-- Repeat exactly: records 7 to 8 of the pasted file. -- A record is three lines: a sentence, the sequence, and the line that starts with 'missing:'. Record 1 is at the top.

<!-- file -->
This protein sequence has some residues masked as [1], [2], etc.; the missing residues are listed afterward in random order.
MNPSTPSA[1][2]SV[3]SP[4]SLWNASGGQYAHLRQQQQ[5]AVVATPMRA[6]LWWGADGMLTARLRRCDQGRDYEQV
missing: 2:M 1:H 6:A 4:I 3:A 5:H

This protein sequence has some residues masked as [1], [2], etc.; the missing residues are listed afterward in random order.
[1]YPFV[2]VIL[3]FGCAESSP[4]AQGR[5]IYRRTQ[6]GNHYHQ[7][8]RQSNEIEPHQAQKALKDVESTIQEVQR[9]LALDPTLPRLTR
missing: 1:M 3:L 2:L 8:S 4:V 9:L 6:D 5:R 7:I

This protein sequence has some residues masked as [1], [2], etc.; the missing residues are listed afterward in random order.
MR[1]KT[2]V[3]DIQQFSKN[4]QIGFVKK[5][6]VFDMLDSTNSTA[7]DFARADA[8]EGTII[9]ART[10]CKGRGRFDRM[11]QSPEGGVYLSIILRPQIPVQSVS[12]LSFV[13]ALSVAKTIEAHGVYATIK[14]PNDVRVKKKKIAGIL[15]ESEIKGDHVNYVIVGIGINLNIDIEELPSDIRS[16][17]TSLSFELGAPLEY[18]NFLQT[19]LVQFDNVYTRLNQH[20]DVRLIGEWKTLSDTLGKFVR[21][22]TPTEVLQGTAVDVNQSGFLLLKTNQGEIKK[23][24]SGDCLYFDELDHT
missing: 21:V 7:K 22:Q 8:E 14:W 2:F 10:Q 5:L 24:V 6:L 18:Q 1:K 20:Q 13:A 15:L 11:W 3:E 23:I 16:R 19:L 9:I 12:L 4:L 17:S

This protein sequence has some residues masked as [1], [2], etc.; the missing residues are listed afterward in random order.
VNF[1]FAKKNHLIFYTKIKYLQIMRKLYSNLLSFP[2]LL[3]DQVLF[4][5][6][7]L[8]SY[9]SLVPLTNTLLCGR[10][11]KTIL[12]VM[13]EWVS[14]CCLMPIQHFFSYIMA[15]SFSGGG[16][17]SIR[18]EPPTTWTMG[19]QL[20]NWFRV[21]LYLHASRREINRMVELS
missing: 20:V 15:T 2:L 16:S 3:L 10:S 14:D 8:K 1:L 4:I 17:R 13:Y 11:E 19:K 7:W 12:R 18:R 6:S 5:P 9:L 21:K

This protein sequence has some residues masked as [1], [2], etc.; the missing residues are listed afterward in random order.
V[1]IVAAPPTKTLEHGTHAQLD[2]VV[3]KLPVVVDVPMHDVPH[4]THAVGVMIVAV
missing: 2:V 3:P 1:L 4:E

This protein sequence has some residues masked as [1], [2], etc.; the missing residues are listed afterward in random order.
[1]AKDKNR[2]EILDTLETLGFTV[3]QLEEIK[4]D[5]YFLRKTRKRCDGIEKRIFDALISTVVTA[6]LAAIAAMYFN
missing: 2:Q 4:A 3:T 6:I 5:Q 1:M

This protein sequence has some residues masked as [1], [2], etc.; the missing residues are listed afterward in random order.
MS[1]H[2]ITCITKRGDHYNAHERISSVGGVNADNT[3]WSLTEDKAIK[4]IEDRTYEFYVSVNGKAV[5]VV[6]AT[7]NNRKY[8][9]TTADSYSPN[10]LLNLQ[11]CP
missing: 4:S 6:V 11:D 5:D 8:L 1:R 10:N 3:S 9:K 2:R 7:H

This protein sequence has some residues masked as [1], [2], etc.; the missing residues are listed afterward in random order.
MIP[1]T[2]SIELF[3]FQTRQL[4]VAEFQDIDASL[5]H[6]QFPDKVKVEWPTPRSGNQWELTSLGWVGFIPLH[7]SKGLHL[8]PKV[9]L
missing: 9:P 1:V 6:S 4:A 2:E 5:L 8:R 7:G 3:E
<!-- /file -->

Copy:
This protein sequence has some residues masked as [1], [2], etc.; the missing residues are listed afterward in random order.
MS[1]H[2]ITCITKRGDHYNAHERISSVGGVNADNT[3]WSLTEDKAIK[4]IEDRTYEFYVSVNGKAV[5]VV[6]AT[7]NNRKY[8][9]TTADSYSPN[10]LLNLQ[11]CP
missing: 4:S 6:V 11:D 5:D 8:L 1:R 10:N 3:S 9:K 2:R 7:H

This protein sequence has some residues masked as [1], [2], etc.; the missing residues are listed afterward in random order.
MIP[1]T[2]SIELF[3]FQTRQL[4]VAEFQDIDASL[5]H[6]QFPDKVKVEWPTPRSGNQWELTSLGWVGFIPLH[7]SKGLHL[8]PKV[9]L
missing: 9:P 1:V 6:S 4:A 2:E 5:L 8:R 7:G 3:E